What We Do In the Shadows (2014) Review


Written and directed by the team who brought us Flight of the Concords, Jermaine Clement and Taika Waititi, What We Do In the Shadows is a vampire comedy movie at it’s core, but unlike others of the genre, like Dracula: Dead & Loving It or Stan Helsing, this is a lower budget and more independent film that plays things straight in many ways, acting as a faux documentary in style.

The basis premise of the film is that a documentary crew set out to make a movie on the lives of four vampires who live together in a flat in New Zealand. They follow the vampire antics of them, but also show the other side of the coin, and how they cope with life in the modern age, as well as the frustration of house-sharing among each other.

The film is done really well and is laugh out loud funny on a regular basis. We have the main characters; Vladislav (Clement), a traditional vampire who could once control the minds of his victims, but has found himself unable to do that and so ends up tapping on windows to get the attention of his possible walking meal. Vaigo (Waititi), the friendly one of the group who tries to lighten situations with his smile and his camp traits. Deacon (Jonathan Brugh) who is the more punk-rock-hearted of the three, who likes to throw caution to the wind, and doesn’t like to wash pots. Then there is Petyr (Ben Fransham), an 8000 year old vampire who lives in the cellar and looks like Nosferatu, and lacks the modern attitudes and ability to blend in that his three friends have. The crew follow them as they go to vampire night-clubs which they have to go to because normal night clubs wont invite them inside, and so they cannot enter. We watch as they bicker over house chores, and how the “chore-wheel” has been an ineffective way of helping the issue. There is also the story of Deacon biting and creating a new vampire who attempts to become part of the group, while inviting his human friend, Stu (Stuart Rutherford) with him, regardless of danger. It results in some very funny moments, as the vampires prefer the human friend to the new vampire himself.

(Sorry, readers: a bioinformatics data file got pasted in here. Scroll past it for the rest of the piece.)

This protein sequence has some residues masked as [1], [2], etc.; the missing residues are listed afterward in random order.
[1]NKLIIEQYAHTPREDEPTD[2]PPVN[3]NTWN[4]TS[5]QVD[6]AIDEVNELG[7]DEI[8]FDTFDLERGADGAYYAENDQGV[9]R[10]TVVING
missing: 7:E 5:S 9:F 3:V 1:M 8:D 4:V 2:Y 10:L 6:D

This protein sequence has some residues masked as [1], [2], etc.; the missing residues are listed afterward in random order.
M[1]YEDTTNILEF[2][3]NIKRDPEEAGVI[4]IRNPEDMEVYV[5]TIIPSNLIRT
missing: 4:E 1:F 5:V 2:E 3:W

I am not familiar with Flight of the Concords in the sense that I haven’t seen the show, but I had a lot of fun with this film. It offers nods at hammer horror and classic monster films, as well as the more modern of cinema, including a very funny joke aimed at the Twilight series of books/films. It’s gory too, which works really well with the dark and absurd comedy. One moment in particular see’s Vaigo attempt to bite into the neck of a female victim, but hits an artery and causes blood to spray in all directions, as he tries to catch the flying liquid in his mouth. Moments like this are hilarious, and the film isn’t lacking on quantity when it comes to well written and staged jokes.

Vampire films are overdone in many ways, but this was a very fresh feeling way of going about doing a new one. Horror fans, new and old, will get a sure-fire kick out of this, but it should also appeal to people who just want a good hearty chuckle. Vampires, Cops, Werewolves, Parties, Clubbing and Spaghetti, just a number of the reasons to watch this film, and I urge you to do so. It’s rare when a genre specific comedy hits so many notes as successfully as this one did. Brilliant stuff.


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